But anyway maybe my future will find me with a handsome gentlemen like Benicio
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skinster wrote:But anyway maybe my future will find me with a handsome gentlemen like Benicio
skinster wrote:Most of the people I've been posting in this thread are Jews who oppose Israel.
Beren wrote:Benicio would side with Israel if he were a real man like Weinstein.
Norman Finkelstein: Palestinians Have the Right to Break Free of the “Unlivable” Cage That Is Gaza watch / listen
JUAN GONZÁLEZ: I want to turn to State Department spokesperson Heather Nauert, speaking on Tuesday.
HEATHER NAUERT: But let’s go back to something that we have covered extensively here, and let’s go back to the dire humanitarian situation in Gaza. We have had many Gazans who have suffered at the—from the loss of medical care, not being able to have access to enough medical care, not having access to consistent electricity, food, jobs and many other things, as well. The misery that is faced by people in Gaza is because of a result of Hamas. That is something that we come back to. People want to blame Israel for all of this that is going on over the past few weeks. Let’s take a look at the dire situation that people in Gaza are facing, and that is a result of Hamas’s governing.
JUAN GONZÁLEZ: That was the State Department spokesperson. Norm, this whole—people forget that the blockade, how the—the origins of the existing blockade around Gaza as a result of Israel’s reaction to a democratic election that occurred in the Palestinian territories. Could you refresh the viewers’ minds about this? And who is responsible for the humanitarian crisis in Gaza?
NORMAN FINKELSTEIN: OK. First of all, as Amira Hass, the respected journalist from Haaretz, pointed out today in the newspaper, the blockade of Gaza, in its milder form, but still severe form, it goes back 27 years. It started in 1991 during the first intifada. The blockade was then significantly, qualitatively intensified after the Hamas won the parliamentary elections—what Jimmy Carter, who was an observer, called a completely and honest—completely honest and fair elections, in January 2006. The immediate reaction of Israel, followed by the United States and then the EU, was to impose this brutal blockade on Gaza, which at a certain point even blockaded, prohibited chips, potato chips, baby chicks, chocolate from entering Gaza. And then, after Hamas preempted a coup, orchestrated by the United States, Israel and elements of the Palestinian Authority in 2007, Israel ratcheted up the blockade of Gaza.
Now, who is responsible for the current crisis in Gaza? First of all, we have to be clear about—OK, let me start with who’s responsible. As you are no doubt aware, there’s been a—there’s a proliferation of reports, from the World Bank, from various U.N. agencies, UNCTAD, the IMF. They put out report after report after report after report. And there’s a complete—there’s a consensus. There’s a consensus that the proximate cause of the horror in Gaza, the proximate cause, is the Israeli blockade. It’s not Hamas. There might be some Hamas responsibility, but it’s so marginal, so minimal, as compared to that blockade.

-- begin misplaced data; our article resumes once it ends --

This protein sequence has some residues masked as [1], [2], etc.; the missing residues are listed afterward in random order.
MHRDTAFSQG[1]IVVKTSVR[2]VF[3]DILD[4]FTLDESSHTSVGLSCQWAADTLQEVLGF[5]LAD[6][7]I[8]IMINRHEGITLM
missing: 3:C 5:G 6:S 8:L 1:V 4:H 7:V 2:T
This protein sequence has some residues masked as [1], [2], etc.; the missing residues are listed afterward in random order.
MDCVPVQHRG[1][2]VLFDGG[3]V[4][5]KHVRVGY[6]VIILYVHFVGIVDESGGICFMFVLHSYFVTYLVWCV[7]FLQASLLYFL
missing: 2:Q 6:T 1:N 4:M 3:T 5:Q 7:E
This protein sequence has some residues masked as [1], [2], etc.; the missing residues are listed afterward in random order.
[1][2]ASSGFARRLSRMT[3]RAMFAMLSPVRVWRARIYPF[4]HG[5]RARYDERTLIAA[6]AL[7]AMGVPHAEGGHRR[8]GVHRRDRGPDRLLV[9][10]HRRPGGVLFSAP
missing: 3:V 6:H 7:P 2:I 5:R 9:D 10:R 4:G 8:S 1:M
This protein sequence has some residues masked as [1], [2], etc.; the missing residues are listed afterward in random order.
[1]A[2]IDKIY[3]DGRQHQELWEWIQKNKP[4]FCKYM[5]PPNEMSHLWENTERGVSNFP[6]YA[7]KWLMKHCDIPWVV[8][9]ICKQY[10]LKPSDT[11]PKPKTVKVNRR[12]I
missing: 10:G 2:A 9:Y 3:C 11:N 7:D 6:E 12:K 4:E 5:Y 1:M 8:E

Now, we have to be clear, and I don’t want to get too dramatic about it, too emotive about it, but we have to be clear about that blockade. Number one, it’s a flagrant violation of international law, because it constitutes a form of collective punishment. Number two, since 2012, the United Nations—and these are very staid, conservative bureaucrats, who don’t use—they don’t use poetic language. They start, in 2012, by saying—issuing a report in the interrogative: Will Gaza be livable in 2020? In 2015, UNCTAD issued a report. It then used the declarative. It said, on its present trajectory, Gaza will be unlivable in 2020. Now, bear in mind, literally unlivable. These are U.N. reports by professional economists. By 2017, the U.N., Robert Piper, he said, “We were too optimistic. Gaza passed the unlivability threshold years ago. Gaza, as we speak, it’s unlivable.”
Now, what does that mean concretely? Ninety-seven percent of Gaza’s drinking water is contaminated. Now, bear in mind, of the 2 million people in Gaza, 1 million or more, 51 percent, are children. One million or more are children. Sara Roy, who’s the world’s leading authority on Gaza’s economy—she’s at the Harvard Center for Middle Eastern Studies—in the latest edition of her standard work on Gaza’s economy, she says, “Innocent people, most of them young, are slowly being poisoned by the water they drink.” Now, Sara is a very respected, cautious economist, or political economist, as she calls herself. “Innocent people, most of them children, are slowly being poisoned.” That’s what Gaza is today.